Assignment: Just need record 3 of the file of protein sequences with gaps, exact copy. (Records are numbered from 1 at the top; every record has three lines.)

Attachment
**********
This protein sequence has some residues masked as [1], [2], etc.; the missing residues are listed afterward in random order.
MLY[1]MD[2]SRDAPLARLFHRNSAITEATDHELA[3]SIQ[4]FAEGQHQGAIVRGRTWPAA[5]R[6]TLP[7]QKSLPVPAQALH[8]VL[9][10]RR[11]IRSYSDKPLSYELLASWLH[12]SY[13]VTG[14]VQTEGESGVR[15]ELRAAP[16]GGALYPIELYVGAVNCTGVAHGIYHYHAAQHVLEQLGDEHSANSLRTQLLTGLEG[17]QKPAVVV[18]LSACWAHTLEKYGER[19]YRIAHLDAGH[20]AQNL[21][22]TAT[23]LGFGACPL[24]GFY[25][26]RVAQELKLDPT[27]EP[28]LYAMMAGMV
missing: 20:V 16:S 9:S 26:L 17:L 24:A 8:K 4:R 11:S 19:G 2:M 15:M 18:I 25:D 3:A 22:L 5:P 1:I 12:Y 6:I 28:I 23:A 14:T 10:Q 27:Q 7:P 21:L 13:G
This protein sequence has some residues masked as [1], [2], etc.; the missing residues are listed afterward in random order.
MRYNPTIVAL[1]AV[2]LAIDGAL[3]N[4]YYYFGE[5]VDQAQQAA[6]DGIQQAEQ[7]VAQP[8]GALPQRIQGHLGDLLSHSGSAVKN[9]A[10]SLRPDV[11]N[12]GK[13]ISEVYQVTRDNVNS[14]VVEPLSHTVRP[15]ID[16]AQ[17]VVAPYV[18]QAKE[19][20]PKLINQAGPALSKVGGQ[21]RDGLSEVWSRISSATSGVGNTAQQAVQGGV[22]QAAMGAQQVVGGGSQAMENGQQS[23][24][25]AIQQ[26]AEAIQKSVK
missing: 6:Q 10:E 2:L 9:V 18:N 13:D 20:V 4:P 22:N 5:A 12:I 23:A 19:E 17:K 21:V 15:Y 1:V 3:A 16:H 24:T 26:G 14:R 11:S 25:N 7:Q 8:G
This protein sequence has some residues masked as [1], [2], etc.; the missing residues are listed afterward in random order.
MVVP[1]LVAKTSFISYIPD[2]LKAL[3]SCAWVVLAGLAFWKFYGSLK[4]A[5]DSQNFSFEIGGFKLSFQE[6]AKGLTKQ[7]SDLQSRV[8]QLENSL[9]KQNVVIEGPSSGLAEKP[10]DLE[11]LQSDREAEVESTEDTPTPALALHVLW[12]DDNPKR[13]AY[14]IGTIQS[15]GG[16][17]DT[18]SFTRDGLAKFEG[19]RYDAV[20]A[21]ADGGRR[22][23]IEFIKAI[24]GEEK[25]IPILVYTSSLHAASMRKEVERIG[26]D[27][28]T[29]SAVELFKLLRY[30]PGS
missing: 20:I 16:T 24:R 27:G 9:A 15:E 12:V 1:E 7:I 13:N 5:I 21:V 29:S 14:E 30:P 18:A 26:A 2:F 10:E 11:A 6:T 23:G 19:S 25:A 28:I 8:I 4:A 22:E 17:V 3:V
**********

This protein sequence has some residues masked as [1], [2], etc.; the missing residues are listed afterward in random order.
MVVP[1]LVAKTSFISYIPD[2]LKAL[3]SCAWVVLAGLAFWKFYGSLK[4]A[5]DSQNFSFEIGGFKLSFQE[6]AKGLTKQ[7]SDLQSRV[8]QLENSL[9]KQNVVIEGPSSGLAEKP[10]DLE[11]LQSDREAEVESTEDTPTPALALHVLW[12]DDNPKR[13]AY[14]IGTIQS[15]GG[16][17]DT[18]SFTRDGLAKFEG[19]RYDAV[20]A[21]ADGGRR[22][23]IEFIKAI[24]GEEK[25]IPILVYTSSLHAASMRKEVERIG[26]D[27][28]T[29]SAVELFKLLRY[30]PGS
missing: 20:I 16:T 24:R 27:G 9:A 15:E 12:V 1:E 7:I 13:N 5:I 21:V 29:S 14:E 30:P 18:A 26:A 2:F 10:E 11:A 6:T 23:G 19:S 25:A 28:I 8:I 4:A 22:E 17:V 3:V